DEBATING THE LAW
March 25, 1998
The Supreme Court has heard arguments in two cases which could set a major legal precedent concerning liability in sexual harassment cases. Following a background report on the cases before the court, three legal experts debate the how clear the current sexual harassment laws are and whether these laws are improving the treatment of women in the workplace.
ELIZABETH FARNSWORTH: Sexual harassment law in this country has been evolving ever since Title 7 of the 1964 Civil Rights Act forbad workplace discrimination based on race, color, sex, religion, or national origin. In 1991, the issue hit the front pages when Anita Hill charged then Supreme Court nominee Clarence Thomas with sexual misconduct. Since then, the number of sexual harassment cases has almost tripled. With the Paula Jones case and others, sexual harassment is again on the front pages and is engendering debate and raising questions. For more on all this we turn to Vicki Schultz, a professor of law at Yale University; she's the author of the forthcoming Yale Law Journal article "Reconceptualizing Sexual Harassment;" Jeffrey Rosen, Legal Affairs Editor at the New Republic and Associate Professor of Law at George Washington University; and Debra Raskin, a sexual harassment attorney who teaches a course on the subject at Columbia University Law School.
A RealAudio version of this segment is available.
March 25, 1998:
A background report on the two cases before the Supreme Court.
March 4, 1998:
Stuart Taylor discusses the Supreme Court's ruling on same-sex harassment.
September 11, 1997:
A report on the problem of sexual harassment in the U.S. Army.
May 27, 1997:
A report on the Paula Jones sexual harassment suit against President Clinton.
April 29, 1997:
Staff Sergeant Delmar Simpson is found guilty of 18 counts of rape in a military trial.
January 7, 1996:
The Supreme Court considers whether freedom from sexual harassment is a constitutional right.
April 26, 1996
A report on complaints of sexual harassment by women at a Mitsubishi automotive plant.
Browse the NewsHour's coverage of legal issues.
How clear is sexual harassment law?
Debra Raskin, in your view, are the laws that determine and say what is and what isn't sexual harassment clear?DEBRA RASKIN, Sexual Harassment Lawyer: (New York) They're as clear as laws in any other area. The laws generally are not constructed in a way to say two grabs, three grabs, that constitutes sexual harassment. General concepts like severe and pervasive conduct can constitute sexual harassment, are similar too in other areas, obscenity, negligence. Laws across the board are defined generally and applied specifically by the courts. That's no surprise.
ELIZABETH FARNSWORTH: So this is not that unusual, in your point, in your view?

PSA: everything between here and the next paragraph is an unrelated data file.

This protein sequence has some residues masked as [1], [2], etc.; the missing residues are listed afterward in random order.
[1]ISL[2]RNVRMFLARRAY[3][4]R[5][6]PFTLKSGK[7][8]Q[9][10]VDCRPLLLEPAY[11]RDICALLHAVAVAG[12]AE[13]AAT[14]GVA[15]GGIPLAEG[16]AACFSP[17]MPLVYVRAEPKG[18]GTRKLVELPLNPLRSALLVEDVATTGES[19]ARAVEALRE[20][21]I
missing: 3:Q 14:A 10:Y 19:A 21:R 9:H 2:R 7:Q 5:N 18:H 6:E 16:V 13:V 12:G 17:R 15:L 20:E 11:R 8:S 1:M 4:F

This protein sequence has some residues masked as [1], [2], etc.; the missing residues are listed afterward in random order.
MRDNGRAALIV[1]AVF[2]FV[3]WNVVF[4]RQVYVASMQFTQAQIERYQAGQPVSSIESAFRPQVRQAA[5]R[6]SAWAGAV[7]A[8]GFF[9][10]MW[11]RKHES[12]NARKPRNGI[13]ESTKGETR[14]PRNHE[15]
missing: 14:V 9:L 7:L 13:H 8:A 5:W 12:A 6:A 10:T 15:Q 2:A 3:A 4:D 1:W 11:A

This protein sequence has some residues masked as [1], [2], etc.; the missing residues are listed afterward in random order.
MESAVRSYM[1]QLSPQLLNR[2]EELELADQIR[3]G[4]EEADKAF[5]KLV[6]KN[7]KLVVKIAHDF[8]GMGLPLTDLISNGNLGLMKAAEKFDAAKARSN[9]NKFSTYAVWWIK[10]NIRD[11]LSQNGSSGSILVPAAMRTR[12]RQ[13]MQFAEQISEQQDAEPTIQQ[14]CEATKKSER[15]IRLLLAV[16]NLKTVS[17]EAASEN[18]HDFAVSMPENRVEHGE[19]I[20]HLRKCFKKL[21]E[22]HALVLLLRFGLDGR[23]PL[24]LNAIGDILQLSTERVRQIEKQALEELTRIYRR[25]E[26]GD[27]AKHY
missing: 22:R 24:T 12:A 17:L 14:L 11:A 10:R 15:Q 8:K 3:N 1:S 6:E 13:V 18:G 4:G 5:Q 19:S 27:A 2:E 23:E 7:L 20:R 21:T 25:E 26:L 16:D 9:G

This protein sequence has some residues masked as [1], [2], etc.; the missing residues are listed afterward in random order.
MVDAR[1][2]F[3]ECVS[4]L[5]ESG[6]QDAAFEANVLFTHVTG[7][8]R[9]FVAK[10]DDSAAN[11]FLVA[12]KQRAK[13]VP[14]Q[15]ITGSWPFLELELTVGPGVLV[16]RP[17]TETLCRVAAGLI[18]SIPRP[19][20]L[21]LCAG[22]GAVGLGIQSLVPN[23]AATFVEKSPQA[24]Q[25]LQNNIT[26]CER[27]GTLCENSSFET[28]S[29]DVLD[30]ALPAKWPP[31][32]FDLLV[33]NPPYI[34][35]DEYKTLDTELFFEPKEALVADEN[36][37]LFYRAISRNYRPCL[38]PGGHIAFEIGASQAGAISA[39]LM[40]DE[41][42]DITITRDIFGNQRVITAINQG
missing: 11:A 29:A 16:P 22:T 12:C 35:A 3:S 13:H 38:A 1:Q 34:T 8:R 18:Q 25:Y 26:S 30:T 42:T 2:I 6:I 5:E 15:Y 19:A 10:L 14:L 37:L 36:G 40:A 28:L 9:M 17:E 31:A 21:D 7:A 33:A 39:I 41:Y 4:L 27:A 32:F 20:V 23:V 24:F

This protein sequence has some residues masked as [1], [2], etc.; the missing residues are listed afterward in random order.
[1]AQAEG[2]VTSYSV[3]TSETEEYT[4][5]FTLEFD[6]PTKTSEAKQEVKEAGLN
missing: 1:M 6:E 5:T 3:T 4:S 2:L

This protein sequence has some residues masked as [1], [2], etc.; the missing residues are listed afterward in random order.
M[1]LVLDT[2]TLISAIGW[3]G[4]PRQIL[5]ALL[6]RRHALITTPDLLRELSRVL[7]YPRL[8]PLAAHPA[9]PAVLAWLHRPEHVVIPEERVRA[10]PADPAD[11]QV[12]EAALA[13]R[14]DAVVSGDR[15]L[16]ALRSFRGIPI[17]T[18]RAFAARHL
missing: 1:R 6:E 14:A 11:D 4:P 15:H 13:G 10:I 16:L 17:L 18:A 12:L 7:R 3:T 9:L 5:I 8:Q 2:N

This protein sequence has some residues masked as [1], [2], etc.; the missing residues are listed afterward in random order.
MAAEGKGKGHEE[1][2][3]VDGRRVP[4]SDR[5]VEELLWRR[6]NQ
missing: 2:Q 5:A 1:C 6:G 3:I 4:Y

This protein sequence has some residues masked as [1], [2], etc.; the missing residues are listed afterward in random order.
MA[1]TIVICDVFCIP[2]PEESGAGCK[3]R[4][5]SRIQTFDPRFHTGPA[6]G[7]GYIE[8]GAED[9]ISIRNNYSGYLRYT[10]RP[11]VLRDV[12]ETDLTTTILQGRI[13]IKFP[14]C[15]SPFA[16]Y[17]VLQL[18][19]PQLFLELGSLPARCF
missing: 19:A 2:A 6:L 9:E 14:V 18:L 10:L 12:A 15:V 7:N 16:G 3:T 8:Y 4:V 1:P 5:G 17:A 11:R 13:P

DEBRA RASKIN: No, it isn't, and I find, therefore, that the hue and cry about how is an employer to understand what harassment is, is--I'm not sure if it's crying wolf or what it is--but it really does seem to me to be disingenuous.
ELIZABETH FARNSWORTH: Jeffrey Rosen, do you think the laws are clear?
JEFFREY ROSEN, George Washington University Law School: I can't imagine that anyone could say they are. I mean, it's a remarkable fact that when we think about the totemic examples of harassment that have convulsed the nation, President Clinton, Bob Packwood, and Justice Thomas, even here no one seems sure whether or not it was legally actionable harassment. Gloria Steinem had an interesting op-ed on Sunday in the New York Times suggesting that Clinton was not guilty of harassment but Packwood and Thomas are guilty. But, in fact, when we think about it, I would imagine that none of those three cases, in my view, would rise to a legally actionable standard. And the fact that even as a nation the most dramatic cases can't be sorted out suggests that we have a very serious problem, indeed.
ELIZABETH FARNSWORTH: But, Mr. Rosen, isn't this often true with law, that until the courts rule, people debate it like crazy, and everybody comes down on a different side of it? Is this different?
JEFFREY ROSEN: There's something different about sex. Isn't that what we're learning in the middle of this fascinating Clinton scandal? There's something difficult to define, and there's another difference in this case that makes it unlike ordinary torts, which is that men and women perceive these things very differently. There's lots of empirical evidence that suggests that in one situation a man may think that he's being affectionate and a woman may be quite offended. This is, of course relevant to the question of whether or not women should be compelled to complain. And one of the things I was struck by in the Supreme Court cases today was that at least the school case, the student who was clearly the victim of statutory rape, had never actually objected. So if the tort standard is going to be what would a reasonable person say, and if it turns out that as a nation, men and women can't even agree about what sort of conduct is appropriate, then it's not so clear that a law can give us answers.